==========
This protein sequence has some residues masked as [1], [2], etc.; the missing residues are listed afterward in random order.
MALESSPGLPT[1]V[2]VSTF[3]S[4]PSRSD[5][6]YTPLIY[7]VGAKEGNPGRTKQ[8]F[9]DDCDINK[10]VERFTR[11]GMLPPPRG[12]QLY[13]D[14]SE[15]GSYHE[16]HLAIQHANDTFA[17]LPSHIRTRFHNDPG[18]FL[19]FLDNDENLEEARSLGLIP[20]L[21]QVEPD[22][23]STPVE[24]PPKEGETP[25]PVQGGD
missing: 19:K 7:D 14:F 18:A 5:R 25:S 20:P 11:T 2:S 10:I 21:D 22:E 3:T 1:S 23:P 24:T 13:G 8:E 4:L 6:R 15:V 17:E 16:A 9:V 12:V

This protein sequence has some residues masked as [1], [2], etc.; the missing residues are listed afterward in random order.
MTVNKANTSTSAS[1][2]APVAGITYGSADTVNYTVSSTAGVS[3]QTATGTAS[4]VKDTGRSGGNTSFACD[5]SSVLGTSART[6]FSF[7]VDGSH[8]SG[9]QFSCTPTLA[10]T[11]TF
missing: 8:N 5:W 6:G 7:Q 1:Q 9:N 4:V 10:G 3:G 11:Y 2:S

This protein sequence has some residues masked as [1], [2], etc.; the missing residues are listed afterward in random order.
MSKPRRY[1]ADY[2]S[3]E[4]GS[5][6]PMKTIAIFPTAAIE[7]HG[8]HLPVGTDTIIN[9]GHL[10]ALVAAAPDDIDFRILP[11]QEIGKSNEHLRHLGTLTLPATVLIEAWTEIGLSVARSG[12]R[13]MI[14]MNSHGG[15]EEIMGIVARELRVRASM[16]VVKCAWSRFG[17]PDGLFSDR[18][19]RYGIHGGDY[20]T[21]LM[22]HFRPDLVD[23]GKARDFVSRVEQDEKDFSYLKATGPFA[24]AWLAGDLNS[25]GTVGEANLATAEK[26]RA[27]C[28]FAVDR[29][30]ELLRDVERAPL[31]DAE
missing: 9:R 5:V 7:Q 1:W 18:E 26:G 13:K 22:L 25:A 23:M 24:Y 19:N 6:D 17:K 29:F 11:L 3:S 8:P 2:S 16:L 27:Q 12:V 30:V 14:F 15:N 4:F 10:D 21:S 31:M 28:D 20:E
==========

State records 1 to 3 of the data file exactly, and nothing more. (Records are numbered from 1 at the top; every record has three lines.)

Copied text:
This protein sequence has some residues masked as [1], [2], etc.; the missing residues are listed afterward in random order.
MALESSPGLPT[1]V[2]VSTF[3]S[4]PSRSD[5][6]YTPLIY[7]VGAKEGNPGRTKQ[8]F[9]DDCDINK[10]VERFTR[11]GMLPPPRG[12]QLY[13]D[14]SE[15]GSYHE[16]HLAIQHANDTFA[17]LPSHIRTRFHNDPG[18]FL[19]FLDNDENLEEARSLGLIP[20]L[21]QVEPD[22][23]STPVE[24]PPKEGETP[25]PVQGGD
missing: 19:K 7:D 14:F 18:A 5:R 25:S 20:P 11:T 2:S 10:I 21:D 22:E 3:T 1:S 23:P 24:T 13:G 8:E 4:L 6:R 15:V 17:E 16:A 9:V 12:V

This protein sequence has some residues masked as [1], [2], etc.; the missing residues are listed afterward in random order.
MTVNKANTSTSAS[1][2]APVAGITYGSADTVNYTVSSTAGVS[3]QTATGTAS[4]VKDTGRSGGNTSFACD[5]SSVLGTSART[6]FSF[7]VDGSH[8]SG[9]QFSCTPTLA[10]T[11]TF
missing: 8:N 5:W 6:G 7:Q 1:Q 9:N 4:V 10:G 3:G 11:Y 2:S

This protein sequence has some residues masked as [1], [2], etc.; the missing residues are listed afterward in random order.
MSKPRRY[1]ADY[2]S[3]E[4]GS[5][6]PMKTIAIFPTAAIE[7]HG[8]HLPVGTDTIIN[9]GHL[10]ALVAAAPDDIDFRILP[11]QEIGKSNEHLRHLGTLTLPATVLIEAWTEIGLSVARSG[12]R[13]MI[14]MNSHGG[15]EEIMGIVARELRVRASM[16]VVKCAWSRFG[17]PDGLFSDR[18][19]RYGIHGGDY[20]T[21]LM[22]HFRPDLVD[23]GKARDFVSRVEQDEKDFSYLKATGPFA[24]AWLAGDLNS[25]GTVGEANLATAEK[26]RA[27]C[28]FAVDR[29][30]ELLRDVERAPL[31]DAE
missing: 9:R 5:V 7:Q 1:W 18:E 26:G 13:K 22:L 25:A 23:M 24:Y 19:N 6:D 17:K 29:F 11:L 3:S 8:P 2:S 16:L 27:Q 12:V 30:V 14:F 15:N 4:F 10:D 21:S 31:M 28:D 20:E